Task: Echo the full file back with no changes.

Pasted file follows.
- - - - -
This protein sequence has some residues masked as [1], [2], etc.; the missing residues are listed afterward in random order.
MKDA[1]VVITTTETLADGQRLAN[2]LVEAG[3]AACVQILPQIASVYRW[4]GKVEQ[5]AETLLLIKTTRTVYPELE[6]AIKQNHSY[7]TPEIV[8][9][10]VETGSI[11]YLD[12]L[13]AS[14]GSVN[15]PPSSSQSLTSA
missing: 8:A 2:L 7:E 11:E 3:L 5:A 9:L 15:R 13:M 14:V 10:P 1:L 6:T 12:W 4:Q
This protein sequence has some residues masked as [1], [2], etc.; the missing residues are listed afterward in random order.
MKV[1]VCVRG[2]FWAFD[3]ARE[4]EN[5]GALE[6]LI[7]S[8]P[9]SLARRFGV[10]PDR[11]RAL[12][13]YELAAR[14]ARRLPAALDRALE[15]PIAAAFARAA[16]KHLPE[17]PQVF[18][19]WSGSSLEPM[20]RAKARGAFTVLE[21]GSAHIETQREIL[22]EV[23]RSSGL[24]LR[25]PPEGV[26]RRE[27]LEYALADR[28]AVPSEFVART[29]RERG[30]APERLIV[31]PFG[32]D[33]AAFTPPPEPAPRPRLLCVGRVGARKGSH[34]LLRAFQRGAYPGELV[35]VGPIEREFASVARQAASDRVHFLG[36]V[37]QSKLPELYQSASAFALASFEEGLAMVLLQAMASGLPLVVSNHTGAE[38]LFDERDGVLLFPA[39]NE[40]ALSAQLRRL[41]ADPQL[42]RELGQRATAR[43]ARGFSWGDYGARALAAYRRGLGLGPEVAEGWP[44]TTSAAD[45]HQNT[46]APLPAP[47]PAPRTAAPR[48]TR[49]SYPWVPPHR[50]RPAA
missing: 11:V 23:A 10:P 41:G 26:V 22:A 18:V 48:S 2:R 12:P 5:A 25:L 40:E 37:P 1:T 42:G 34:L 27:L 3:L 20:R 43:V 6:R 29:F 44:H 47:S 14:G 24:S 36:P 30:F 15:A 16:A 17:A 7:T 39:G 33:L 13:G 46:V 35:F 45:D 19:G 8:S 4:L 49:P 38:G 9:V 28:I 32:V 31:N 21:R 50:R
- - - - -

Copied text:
This protein sequence has some residues masked as [1], [2], etc.; the missing residues are listed afterward in random order.
MKDA[1]VVITTTETLADGQRLAN[2]LVEAG[3]AACVQILPQIASVYRW[4]GKVEQ[5]AETLLLIKTTRTVYPELE[6]AIKQNHSY[7]TPEIV[8][9][10]VETGSI[11]YLD[12]L[13]AS[14]GSVN[15]PPSSSQSLTSA
missing: 8:A 2:L 7:E 11:E 3:L 5:A 9:L 15:R 13:M 14:V 10:P 1:L 6:T 12:W 4:Q
This protein sequence has some residues masked as [1], [2], etc.; the missing residues are listed afterward in random order.
MKV[1]VCVRG[2]FWAFD[3]ARE[4]EN[5]GALE[6]LI[7]S[8]P[9]SLARRFGV[10]PDR[11]RAL[12][13]YELAAR[14]ARRLPAALDRALE[15]PIAAAFARAA[16]KHLPE[17]PQVF[18][19]WSGSSLEPM[20]RAKARGAFTVLE[21]GSAHIETQREIL[22]EV[23]RSSGL[24]LR[25]PPEGV[26]RRE[27]LEYALADR[28]AVPSEFVART[29]RERG[30]APERLIV[31]PFG[32]D[33]AAFTPPPEPAPRPRLLCVGRVGARKGSH[34]LLRAFQRGAYPGELV[35]VGPIEREFASVARQAASDRVHFLG[36]V[37]QSKLPELYQSASAFALASFEEGLAMVLLQAMASGLPLVVSNHTGAE[38]LFDERDGVLLFPA[39]NE[40]ALSAQLRRL[41]ADPQL[42]RELGQRATAR[43]ARGFSWGDYGARALAAYRRGLGLGPEVAEGWP[44]TTSAAD[45]HQNT[46]APLPAP[47]PAPRTAAPR[48]TR[49]SYPWVPPHR[50]RPAA
missing: 11:V 23:A 10:P 41:G 26:V 22:A 18:V 48:S 2:R 12:P 5:A 25:L 40:E 37:P 1:T 42:G 34:L 27:L 3:L 20:R 43:V 6:R 29:F 44:H 47:S 14:G 24:S 36:P 30:F 15:A 16:A 17:A 7:T 39:G 33:L 13:G 46:V 35:F 45:D 19:G 8:S 4:L 49:P 38:G 9:V 28:I 32:V 31:N 21:R 50:R